Amenorrhoea is the medical term for the absence of menstrual periods. It is described as primary if periods have never started, and second ary when normal menstruation is interrupted for four months or more.
Amenorrhoea does not necessarily mean you are ill but it does usually mean that you are not producing eggs and so cannot conceive.
What Causes Amenorrhoea?
Primary amenorrhoea is usually due to late onset of puberty, although it can also be caused by a disorder of the reproductive or hormonal system. The most common reason for secondary amenorrhoea is pregnancy. If the hormonal balance is interrupted for any other reason, however, periods may stop. So, for example, many women who breast-feed find that their periods do not start again until they wean their babies.
More seriously, amenorrhoea can be a side effect of being grossly underweight, such as with anorexia nervosa. This will be suspected if your weight is as much as 12kg (261b) below average for your height and frame. Stress, chronic ailments such as thyroid disease, and long-term medication with drugs such as antidepressants can also cause amenorrhoea, as can excessive physical training if it reduces body mass index (weight in kilograms divided
by height it-t metres) to less than 20. Amenorrhoea is, of course, a permanent condition after the menopause, or if you undergo a hysterectomy.
What Are The Symptoms of Amenorrhoea?
■ Primary amenorrhoea – a failure to start menstruation and pubertal development; no development of sexual characteristics such as body hair, breasts and pelvic broadening.
■ Secondary amenorrhoea – periods stop suddenly or gradually cease with each successive month until the flow dries up.
Should I See The Doctor?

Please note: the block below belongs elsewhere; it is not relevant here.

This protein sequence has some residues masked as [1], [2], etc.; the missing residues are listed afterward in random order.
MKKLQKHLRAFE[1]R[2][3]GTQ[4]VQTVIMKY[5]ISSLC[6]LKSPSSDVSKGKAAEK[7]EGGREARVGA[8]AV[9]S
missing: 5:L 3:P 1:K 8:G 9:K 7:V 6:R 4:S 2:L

The tendency to start menstruation late may be inherited, so if your mother started her periods late, don’t worry if you aren’t developing at the same rate as your friends. However, if you are 16 and have not yet menstruated, contact your doctor to check that there is no abnormality.
If your periods suddenly stop and you are sexually active pregnancy could be the cause, so do a pregnancy test first before contacting him. See your doctor if your periods have been absent for six months and you are not pregnant or menopausal.
What Will The Doctor Do?
■ If you have never had a period, your doctor will probably give you a physical examination and take a blood sample to measure the level of pituitary hormones. (The pituitary hormones include those responsible for menstruation.)
■ With secondary’ amenorrhoea, once pregnancy is excluded, you should receive a full medical examination by a specialist, and if you are taking any long-term medications, these should be checked and stopped if necessary.
■ Your doctor may arrange for you to have an X-ray or MRI scan to make sure that your pituitary gland is of normal appearance.
■ If you are not ovulating and wish to conceive, he may suggest that you take a course of fertility drugs or pituitary hormones.
What Can I Do For Amenorrhoea?
■ The lack of periods is not dangerous and in most cases there is no cause for alarm; be patient and they will start up naturally.
■ You may need to change your lifestyle to Correct any dietary or physical problem, if either is thought to be cause.